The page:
About this issue

With 2009 speeding towards mid-year, we are pleased to bring you the eighth issue of the newsletter of the Children’s Institute, University of Cape Town. From the news on the following pages it is clear that the CI has reached a new, exciting level in its research and advocacy work, and in its participation in various networks and international conferences.

We report on several new and exciting projects that have started up in the past year. Read about:

  • the Infants and HIV/AIDS Project, which is exploring in-depth the experiences of HIV-positive mothers and their infants;
  • a network set up to engage social service practitioners in a draft law that has the potential to provide for better human resource capacity in the sector;
  • the Ordinary Politics Project, a study to develop a deeper understanding of youth’s perceptions, attitudes and beliefs toward opportunities as a result of policy and inter-group relations; and
  • the pilot of a new Care Dependency Tool to assess its effectiveness and functionality.

We also reflect on developments related to the Child Support Grant and the implementation of the Children’s Act. In the News in brief and Networks sections, there are, among others, interesting shorts on the Institute’s involvement in:

  • a network to deepen theoretical approaches to the concept of children’s participation;
  • an international video conference on climate change and child health;
  • an innovative network of leaders from civil society, donors, business and the government for children’s benefit; and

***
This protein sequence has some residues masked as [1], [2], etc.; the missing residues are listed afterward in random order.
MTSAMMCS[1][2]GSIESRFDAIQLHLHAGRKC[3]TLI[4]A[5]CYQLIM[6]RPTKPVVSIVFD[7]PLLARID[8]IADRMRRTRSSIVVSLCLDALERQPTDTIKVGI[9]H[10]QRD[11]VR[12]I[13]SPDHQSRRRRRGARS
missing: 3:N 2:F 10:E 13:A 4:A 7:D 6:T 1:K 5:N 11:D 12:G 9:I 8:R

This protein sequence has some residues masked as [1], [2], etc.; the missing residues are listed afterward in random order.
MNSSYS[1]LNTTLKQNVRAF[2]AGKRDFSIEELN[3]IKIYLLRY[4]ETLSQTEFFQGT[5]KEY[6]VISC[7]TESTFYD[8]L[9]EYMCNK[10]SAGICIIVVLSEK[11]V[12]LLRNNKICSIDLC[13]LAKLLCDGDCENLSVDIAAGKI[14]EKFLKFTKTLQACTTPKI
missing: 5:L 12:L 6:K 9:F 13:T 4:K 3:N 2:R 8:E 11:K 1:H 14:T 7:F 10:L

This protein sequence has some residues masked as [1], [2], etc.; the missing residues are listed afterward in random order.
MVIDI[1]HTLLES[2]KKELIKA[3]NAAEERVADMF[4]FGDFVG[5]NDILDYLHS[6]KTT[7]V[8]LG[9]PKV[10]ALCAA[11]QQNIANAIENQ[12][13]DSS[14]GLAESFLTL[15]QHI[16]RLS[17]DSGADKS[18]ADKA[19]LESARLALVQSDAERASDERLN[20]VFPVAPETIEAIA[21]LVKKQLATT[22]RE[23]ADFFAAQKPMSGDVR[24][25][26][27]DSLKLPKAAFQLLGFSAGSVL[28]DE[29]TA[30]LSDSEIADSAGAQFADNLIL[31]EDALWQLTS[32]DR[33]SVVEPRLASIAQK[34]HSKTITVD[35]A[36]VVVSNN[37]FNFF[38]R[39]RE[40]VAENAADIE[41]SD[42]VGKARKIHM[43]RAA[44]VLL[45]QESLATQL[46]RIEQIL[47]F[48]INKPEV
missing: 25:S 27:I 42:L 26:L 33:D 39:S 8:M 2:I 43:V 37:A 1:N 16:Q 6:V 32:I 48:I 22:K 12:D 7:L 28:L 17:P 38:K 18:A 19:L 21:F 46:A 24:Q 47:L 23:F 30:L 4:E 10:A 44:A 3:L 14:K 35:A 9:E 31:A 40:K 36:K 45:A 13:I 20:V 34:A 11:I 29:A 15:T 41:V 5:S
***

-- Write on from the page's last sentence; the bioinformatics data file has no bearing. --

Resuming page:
• a CI paper on child-headed households that received a prize at the recent South African AIDS Conference.

On the back page, read about new publications, in particularly the fourth issue of the South African Child Gauge, which focuses on the theme of ‘meaningful access to education’. This annual review of the situation of South Africa’s children will be for available at the CI’s stall at the Cape Town International Bookfair in June.

Last, we’d like to alert our readers that the website of our Children Count – Abantwana Babalulekile Project has been updated recently with new data on various socio-economic indicators. Visit www.childrencount.ci.org.za to access data tables and graphs, with accompanying commentary, on the demographics of South Africa’s children, as well as on social security, health, nutrition, education, housing and basic services.


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© 2009 Children’s Institute, University of Cape Town